aiosmtpd - An asyncio based SMTP server

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The Python standard library includes a basic SMTP server in the smtpd module, based on the old asynchronous libraries asyncore and asynchat. These modules are quite old and are definitely showing their age. asyncore and asynchat are difficult APIs to work with, understand, extend, and fix.

With the introduction of the asyncio module in Python 3.4, a much better way of doing asynchronous I/O is now available. It seems obvious that an asyncio-based version of the SMTP and related protocols are needed for Python 3. This project brings together several highly experienced Python developers collaborating on this reimplementation.

This package provides such an implementation of both the SMTP and LMTP protocols.

Requirements

You need at least Python 3.6 to use this library. Both Windows and *nix are supported.

License

aiosmtpd is released under the Apache License version 2.0.

Project details

As of 2016-07-14, aiosmtpd has been put under the aio-libs umbrella project and moved to GitHub.

The best way to contact the developers is through the GitHub links above. You can also request help by submitting a question on StackOverflow.

Building

You can install this package in a virtual environment like so:

$ python3 -m venv /path/to/venv
$ source /path/to/venv/bin/activate
$ python setup.py install

This will give you a command line script called smtpd which implements the SMTP server. Use smtpd --help for details.

You will also have access to the aiosmtpd library, which you can use as a testing environment for your SMTP clients. See the documentation links above for details.

Developing

You’ll need the tox tool to run the test suite for Python 3. Once you’ve got that, run:

$ tox

Individual tests can be run like this:

$ tox -e py36-nocov -- -P <pattern>

where <pattern> is a Python regular expression matching a test name.

You can also add the -E option to boost debugging output, e.g.:

$ tox -e py36-nocov -- -E

and these options can be combined:

$ tox -e py36-nocov -- -P test_connection_reset_during_DATA -E

Supported ‘testenvs’

In general, the -e parameter to tox specifies one (or more) testenv to run (separate using comma if more than one testenv). The following testenvs have been configured and tested:

  • {py36,py37,py38,py39,pypy3}-{nocov,cov,diffcov,profile}

    Specifies the interpreter to run and the kind of testing to perform.

    • nocov = no coverage testing. Tests will run verbosely.
    • cov = with coverage testing. Tests will run in brief mode (showing a single character per test run)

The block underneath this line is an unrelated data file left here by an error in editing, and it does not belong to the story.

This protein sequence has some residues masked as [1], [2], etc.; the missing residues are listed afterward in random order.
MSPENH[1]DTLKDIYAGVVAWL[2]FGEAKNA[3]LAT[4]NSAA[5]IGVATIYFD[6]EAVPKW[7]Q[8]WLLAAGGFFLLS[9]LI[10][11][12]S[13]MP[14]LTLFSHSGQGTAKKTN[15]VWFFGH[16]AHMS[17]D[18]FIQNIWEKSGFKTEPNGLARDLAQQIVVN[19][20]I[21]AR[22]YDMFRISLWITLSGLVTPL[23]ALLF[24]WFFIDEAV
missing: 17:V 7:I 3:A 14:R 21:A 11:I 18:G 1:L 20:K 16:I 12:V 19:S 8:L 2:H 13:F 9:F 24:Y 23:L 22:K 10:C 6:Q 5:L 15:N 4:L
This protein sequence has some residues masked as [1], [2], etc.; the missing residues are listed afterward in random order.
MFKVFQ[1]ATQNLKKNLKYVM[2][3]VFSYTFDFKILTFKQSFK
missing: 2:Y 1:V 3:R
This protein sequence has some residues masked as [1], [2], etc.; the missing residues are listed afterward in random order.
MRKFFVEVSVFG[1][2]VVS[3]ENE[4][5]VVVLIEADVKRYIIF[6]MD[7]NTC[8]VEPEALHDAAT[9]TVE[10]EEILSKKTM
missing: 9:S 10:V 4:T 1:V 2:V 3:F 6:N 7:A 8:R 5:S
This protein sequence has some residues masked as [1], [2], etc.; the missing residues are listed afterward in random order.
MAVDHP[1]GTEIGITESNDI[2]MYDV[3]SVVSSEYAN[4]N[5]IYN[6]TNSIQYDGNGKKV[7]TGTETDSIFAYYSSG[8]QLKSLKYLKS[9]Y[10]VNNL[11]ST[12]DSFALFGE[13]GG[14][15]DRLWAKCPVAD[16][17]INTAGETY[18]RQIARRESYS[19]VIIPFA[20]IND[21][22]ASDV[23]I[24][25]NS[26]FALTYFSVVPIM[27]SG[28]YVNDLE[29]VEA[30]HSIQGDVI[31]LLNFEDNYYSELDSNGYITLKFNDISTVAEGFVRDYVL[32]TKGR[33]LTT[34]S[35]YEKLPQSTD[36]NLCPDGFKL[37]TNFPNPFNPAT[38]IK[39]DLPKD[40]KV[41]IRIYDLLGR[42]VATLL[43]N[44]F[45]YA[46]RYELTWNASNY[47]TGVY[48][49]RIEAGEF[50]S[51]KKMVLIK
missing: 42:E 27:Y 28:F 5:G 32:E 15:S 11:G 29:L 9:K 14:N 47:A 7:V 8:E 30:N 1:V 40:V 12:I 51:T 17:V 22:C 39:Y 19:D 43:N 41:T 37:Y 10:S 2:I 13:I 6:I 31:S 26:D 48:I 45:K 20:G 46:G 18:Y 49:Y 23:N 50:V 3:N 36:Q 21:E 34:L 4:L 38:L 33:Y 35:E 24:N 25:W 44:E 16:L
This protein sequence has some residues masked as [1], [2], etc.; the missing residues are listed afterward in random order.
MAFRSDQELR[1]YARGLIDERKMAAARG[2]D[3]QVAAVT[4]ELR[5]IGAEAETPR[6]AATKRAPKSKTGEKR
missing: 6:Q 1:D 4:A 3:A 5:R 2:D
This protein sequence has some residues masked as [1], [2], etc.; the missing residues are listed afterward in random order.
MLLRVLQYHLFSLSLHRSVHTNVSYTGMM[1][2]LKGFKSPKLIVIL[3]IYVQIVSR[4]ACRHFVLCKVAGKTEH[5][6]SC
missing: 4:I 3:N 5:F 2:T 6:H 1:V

• diffcov = with diff-coverage report (showing difference in coverage compared to previous commit). Tests will run in brief mode
    • profile = no coverage testing, but code profiling instead. This must be invoked manually using the -e parameter

    Note: Due to possible ‘complications’ when setting up PyPy on systems without pyenv, pypy3 tests also will not be automatically run; you must invoke them manually.

  • qa

    Perform flake8 code style checking

  • docs

    Builds HTML documentation using Sphinx

Environment Variables

PLATFORM

Used on non-native-Linux operating systems to specify tests to skip. Valid values:

  • mswin – when running tox on Microsoft Windows
  • wsl – when running tox on Windows Subsystem for Linux (WSL)

Different Python Versions

The tox configuration files have been created to cater for more than one Python versions safely: If an interpreter is not found for a certain Python version, tox will skip that whole testenv.

However, with a little bit of effort, you can have multiple Python interpreter versions on your system by using pyenv. General steps:

  1. Install pyenv from https://github.com/pyenv/pyenv#installation
  2. Install tox-pyenv from https://pypi.org/project/tox-pyenv/
  3. Using pyenv, install the Python versions you want to test on
  4. Create a .python-version file in the root of the repo, listing the Python interpreter versions you want to make available to tox (see pyenv’s documentation about this file)
  5. Invoke tox with the option --tox-pyenv-no-fallback (see tox-pyenv’s documentation about this option)

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